Murray is left disconsolate by defeat to Nadal

Andy Murray was left to rue another missed opportunity at Wimbledon as Rafael Nadal posted a straight-sets victory to set up a final with Tomas Berdych on tomorrow.

Hopes were high the Scot could better his semi-final defeat of last

year and become Britain's first men's singles finalist at the All England Club since Bunny Austin in 1938.

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But the world No 1 was simply too strong on the big points, wrapping up a 6-4 7-6 (8/6) 6-4 victory in two hours and 22 minutes.

There were only seven points between the players, with Nadal winning 98 to Murray's 91, and the fourth seed was left with the disappointment of knowing the chances were there and he had not taken them.

He said: "I had chances in all of the sets. I haven't seen the stats, but I would guess it was the difference of maybe five or six points in the match.

"I don't feel like I played terribly. I've had some good wins against Rafa where I played great tennis. But he played great, and that was the difference. There's a great player in the final."

Criticism of Murray when he has got to the latter stages of grand slams in the past has centred on a perceived passivity that allowed his opponent to take control of the match.

The Scot, though, felt he got his tactics right yesterday and was simply frustrated that he could not execute them quite well enough.

He continued: "You're not going to be able to play every single point on your terms against the best player in the world, one of the best players ever. You can't.

"You're going to need to go through periods in the match where he can be dictating, and there were periods in the match where I was dictating. It was tough.

"The one thing I didn't do particularly well was return. His serve is a lot harder to return than a lot of people think. There's a lot of slice, a lot of spin, and it's heavy. But the rest of my game was good.

"I'm sure the stats will say I came to the net more than I did in any of the other matches, I served and volleyed more than I did in any of the other matches, I was going for a little bit more.

"That's how you have to play against him. It just didn't quite work."

There was a real sense of anticipation among a packed Centre Court, including former England football captain David Beckham, and a huge cheer erupted when Murray won the first point of the match.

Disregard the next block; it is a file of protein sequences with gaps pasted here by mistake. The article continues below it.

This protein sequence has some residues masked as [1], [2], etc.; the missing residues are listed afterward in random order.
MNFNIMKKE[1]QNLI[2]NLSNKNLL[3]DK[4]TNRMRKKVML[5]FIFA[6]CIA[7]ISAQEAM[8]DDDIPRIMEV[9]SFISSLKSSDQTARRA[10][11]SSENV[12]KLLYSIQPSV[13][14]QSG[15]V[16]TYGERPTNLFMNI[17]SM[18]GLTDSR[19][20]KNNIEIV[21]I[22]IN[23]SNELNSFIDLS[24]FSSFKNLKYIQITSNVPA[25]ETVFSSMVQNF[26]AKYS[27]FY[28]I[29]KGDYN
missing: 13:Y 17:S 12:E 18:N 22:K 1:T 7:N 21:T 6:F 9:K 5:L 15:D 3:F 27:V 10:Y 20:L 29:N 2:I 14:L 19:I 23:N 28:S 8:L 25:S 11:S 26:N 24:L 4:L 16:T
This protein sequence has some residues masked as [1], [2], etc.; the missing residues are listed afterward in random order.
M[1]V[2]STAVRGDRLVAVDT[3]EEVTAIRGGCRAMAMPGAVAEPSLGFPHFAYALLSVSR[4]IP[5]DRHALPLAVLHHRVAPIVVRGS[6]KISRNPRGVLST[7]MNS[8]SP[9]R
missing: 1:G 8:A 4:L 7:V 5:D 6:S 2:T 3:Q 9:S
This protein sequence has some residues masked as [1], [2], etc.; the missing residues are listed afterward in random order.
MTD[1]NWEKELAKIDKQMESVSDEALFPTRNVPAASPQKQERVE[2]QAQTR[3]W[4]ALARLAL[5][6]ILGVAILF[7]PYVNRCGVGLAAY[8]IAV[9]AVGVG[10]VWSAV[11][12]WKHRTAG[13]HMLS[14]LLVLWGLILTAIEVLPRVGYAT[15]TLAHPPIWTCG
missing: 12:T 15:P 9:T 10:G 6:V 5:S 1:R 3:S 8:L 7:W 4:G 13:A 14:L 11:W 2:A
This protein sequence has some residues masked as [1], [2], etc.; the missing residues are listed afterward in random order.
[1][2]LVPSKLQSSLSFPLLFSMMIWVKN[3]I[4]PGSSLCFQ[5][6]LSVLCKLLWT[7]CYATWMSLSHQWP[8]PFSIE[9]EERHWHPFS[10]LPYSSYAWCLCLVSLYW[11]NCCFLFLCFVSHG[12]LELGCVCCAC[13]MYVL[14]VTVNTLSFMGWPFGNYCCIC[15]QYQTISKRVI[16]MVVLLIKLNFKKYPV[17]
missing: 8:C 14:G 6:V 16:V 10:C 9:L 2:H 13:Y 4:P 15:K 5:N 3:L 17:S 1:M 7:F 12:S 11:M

The Scot more than held his own in the opening stages, serving impressively and asking questions of Nadal.

Both players knew how important the first set was and it was the British No 1 who cracked first, sending a forehand wide to allow his opponent to claim the crucial break.

The second set saw the tension crank up another level as Murray threw everything at Nadal in search of that elusive break, which ultimately would not come.

The tie-break appeared to be a must-win for the fourth seed and he had a great chance when Nadal uncharacteristically double-faulted at 5-5. But he made up for it, playing superb tennis to save the set point, and then capitalising fully on a net cord before serving it out to put one foot in the final.

Murray gave his supporters some hope by breaking to love in the first game of the third set but when Nadal piled the pressure on at 4-3 he cracked again.

The writing was firmly on the wall at that point and there was an inevitability about the way in which the second seed broke again to claim victory, dropping to the turf in celebration as his opponent cried tears of disappointment.

Murray has always said the pressure of trying to end Fred Perry's reign as the last home winner of the men's singles trophy does not affect him on court, but that does not mean the pain of another near miss is any less acute.

He said of the pressure: "It's not a valid excuse to make. I've played really well the whole tournament. I obviously want to win for myself. I want to win for the guys I work with. I want to win for the UK.

"It's a little bit more disappointing than other grand slams because this one is the biggest one of the year for me. It's tough, I'm upset."

Nadal was fulsome in his praise for Murray and described the victory as one of the best of his career. The Spaniard said: "When I play against him I always see the match as very, very difficult, because he makes the very difficult things very easy.

"He has a good serve and his movement is unbelievable from the baseline. He looks like he always knows the way that you're going to play. For that reason I think it's one of the biggest victories in my career today."

Czech Berdych showed his giant-killing act against Roger Federer was no fluke by beating new world No 2 Novak Djokovic to reach his first Wimbledon final.

The 24-year-old 12th seed overpowered his Serbian opponent 6-3 7-6 (11/9) 6-3 in yesterday's first semi-final.